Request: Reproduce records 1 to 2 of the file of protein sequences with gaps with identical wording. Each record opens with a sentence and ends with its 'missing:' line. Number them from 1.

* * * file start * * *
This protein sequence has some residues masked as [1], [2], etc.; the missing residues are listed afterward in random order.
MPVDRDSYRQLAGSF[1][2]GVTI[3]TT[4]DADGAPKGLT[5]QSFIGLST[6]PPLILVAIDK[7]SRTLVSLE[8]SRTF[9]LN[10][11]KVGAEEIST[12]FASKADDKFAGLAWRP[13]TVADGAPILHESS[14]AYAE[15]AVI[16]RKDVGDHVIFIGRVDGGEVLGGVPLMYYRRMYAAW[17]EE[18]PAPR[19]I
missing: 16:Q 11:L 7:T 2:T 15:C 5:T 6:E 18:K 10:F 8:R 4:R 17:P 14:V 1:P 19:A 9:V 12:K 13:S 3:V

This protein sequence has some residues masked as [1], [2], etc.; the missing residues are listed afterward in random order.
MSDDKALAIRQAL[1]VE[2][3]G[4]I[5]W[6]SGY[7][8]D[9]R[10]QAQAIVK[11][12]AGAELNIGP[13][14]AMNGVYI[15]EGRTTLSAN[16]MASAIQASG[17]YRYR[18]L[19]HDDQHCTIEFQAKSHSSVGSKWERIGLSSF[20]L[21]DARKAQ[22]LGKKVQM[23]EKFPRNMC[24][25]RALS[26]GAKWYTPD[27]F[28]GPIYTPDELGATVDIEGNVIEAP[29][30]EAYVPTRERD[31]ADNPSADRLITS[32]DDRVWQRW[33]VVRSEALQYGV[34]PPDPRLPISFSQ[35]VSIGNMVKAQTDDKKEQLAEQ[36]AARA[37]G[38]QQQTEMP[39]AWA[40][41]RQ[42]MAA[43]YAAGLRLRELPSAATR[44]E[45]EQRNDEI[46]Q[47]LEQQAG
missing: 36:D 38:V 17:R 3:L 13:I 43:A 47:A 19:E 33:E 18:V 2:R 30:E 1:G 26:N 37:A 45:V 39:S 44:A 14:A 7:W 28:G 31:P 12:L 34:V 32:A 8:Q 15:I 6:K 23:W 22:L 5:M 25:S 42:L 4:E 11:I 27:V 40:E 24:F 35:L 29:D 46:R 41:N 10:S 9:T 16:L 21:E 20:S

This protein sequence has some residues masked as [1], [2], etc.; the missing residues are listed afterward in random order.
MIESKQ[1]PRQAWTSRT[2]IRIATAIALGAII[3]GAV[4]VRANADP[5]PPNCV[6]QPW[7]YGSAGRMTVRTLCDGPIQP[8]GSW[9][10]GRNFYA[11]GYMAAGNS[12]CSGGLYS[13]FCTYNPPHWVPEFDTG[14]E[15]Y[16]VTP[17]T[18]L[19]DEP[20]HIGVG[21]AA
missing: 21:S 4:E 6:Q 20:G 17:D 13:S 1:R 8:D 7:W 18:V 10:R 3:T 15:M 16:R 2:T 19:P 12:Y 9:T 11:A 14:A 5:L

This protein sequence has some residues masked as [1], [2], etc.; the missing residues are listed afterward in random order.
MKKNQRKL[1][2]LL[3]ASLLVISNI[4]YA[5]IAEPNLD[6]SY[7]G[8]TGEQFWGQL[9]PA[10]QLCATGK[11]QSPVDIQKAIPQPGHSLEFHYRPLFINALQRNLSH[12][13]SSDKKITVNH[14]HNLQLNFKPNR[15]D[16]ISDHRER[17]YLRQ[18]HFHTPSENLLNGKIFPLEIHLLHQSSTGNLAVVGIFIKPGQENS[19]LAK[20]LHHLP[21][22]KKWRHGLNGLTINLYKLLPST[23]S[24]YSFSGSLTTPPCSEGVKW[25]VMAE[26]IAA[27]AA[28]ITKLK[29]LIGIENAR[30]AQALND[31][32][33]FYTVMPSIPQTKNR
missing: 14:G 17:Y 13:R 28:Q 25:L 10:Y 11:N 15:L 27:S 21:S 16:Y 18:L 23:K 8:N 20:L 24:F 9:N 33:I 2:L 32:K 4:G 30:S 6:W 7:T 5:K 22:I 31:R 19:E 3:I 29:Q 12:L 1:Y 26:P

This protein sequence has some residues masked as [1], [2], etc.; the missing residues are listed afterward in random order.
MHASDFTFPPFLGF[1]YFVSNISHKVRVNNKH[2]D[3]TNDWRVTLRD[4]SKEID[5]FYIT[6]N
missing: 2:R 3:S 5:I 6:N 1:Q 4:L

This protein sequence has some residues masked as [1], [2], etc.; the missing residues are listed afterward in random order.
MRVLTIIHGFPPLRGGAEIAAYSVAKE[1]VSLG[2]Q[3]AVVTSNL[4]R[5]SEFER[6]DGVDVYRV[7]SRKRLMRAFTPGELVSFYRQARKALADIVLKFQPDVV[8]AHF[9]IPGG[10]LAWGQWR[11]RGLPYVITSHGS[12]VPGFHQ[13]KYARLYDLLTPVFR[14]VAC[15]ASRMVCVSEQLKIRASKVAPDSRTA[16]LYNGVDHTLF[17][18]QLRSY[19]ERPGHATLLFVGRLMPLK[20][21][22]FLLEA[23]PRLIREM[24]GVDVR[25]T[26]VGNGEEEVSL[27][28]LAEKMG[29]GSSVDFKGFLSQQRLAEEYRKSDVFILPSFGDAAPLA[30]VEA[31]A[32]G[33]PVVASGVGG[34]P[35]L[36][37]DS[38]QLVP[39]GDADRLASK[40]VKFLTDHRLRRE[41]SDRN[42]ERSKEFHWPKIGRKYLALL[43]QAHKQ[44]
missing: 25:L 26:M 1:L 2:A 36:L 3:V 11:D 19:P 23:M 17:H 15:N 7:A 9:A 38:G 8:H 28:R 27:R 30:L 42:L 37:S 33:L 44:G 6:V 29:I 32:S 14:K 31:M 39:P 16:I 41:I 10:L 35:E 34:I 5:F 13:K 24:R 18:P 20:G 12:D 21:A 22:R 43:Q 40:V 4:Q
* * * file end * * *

This protein sequence has some residues masked as [1], [2], etc.; the missing residues are listed afterward in random order.
MPVDRDSYRQLAGSF[1][2]GVTI[3]TT[4]DADGAPKGLT[5]QSFIGLST[6]PPLILVAIDK[7]SRTLVSLE[8]SRTF[9]LN[10][11]KVGAEEIST[12]FASKADDKFAGLAWRP[13]TVADGAPILHESS[14]AYAE[15]AVI[16]RKDVGDHVIFIGRVDGGEVLGGVPLMYYRRMYAAW[17]EE[18]PAPR[19]I
missing: 16:Q 11:L 7:T 2:T 15:C 5:T 6:E 18:K 10:F 8:R 4:R 17:P 14:V 1:P 19:A 9:V 12:K 13:S 3:V

This protein sequence has some residues masked as [1], [2], etc.; the missing residues are listed afterward in random order.
MSDDKALAIRQAL[1]VE[2][3]G[4]I[5]W[6]SGY[7][8]D[9]R[10]QAQAIVK[11][12]AGAELNIGP[13][14]AMNGVYI[15]EGRTTLSAN[16]MASAIQASG[17]YRYR[18]L[19]HDDQHCTIEFQAKSHSSVGSKWERIGLSSF[20]L[21]DARKAQ[22]LGKKVQM[23]EKFPRNMC[24][25]RALS[26]GAKWYTPD[27]F[28]GPIYTPDELGATVDIEGNVIEAP[29][30]EAYVPTRERD[31]ADNPSADRLITS[32]DDRVWQRW[33]VVRSEALQYGV[34]PPDPRLPISFSQ[35]VSIGNMVKAQTDDKKEQLAEQ[36]AARA[37]G[38]QQQTEMP[39]AWA[40][41]RQ[42]MAA[43]YAAGLRLRELPSAATR[44]E[45]EQRNDEI[46]Q[47]LEQQAG
missing: 36:D 38:V 17:R 3:L 13:I 43:A 47:A 19:E 33:E 18:V 2:R 30:E 1:G 26:N 37:A 45:V 39:S 44:A 14:A 7:W 28:G 31:P 12:L 34:V 32:A 8:Q 15:I 6:K 23:W 22:L 5:M 25:S 42:L 4:E 11:I 27:V 40:E 24:F 35:L 29:D 46:R 41:N 10:S 9:T 16:L 21:E 20:S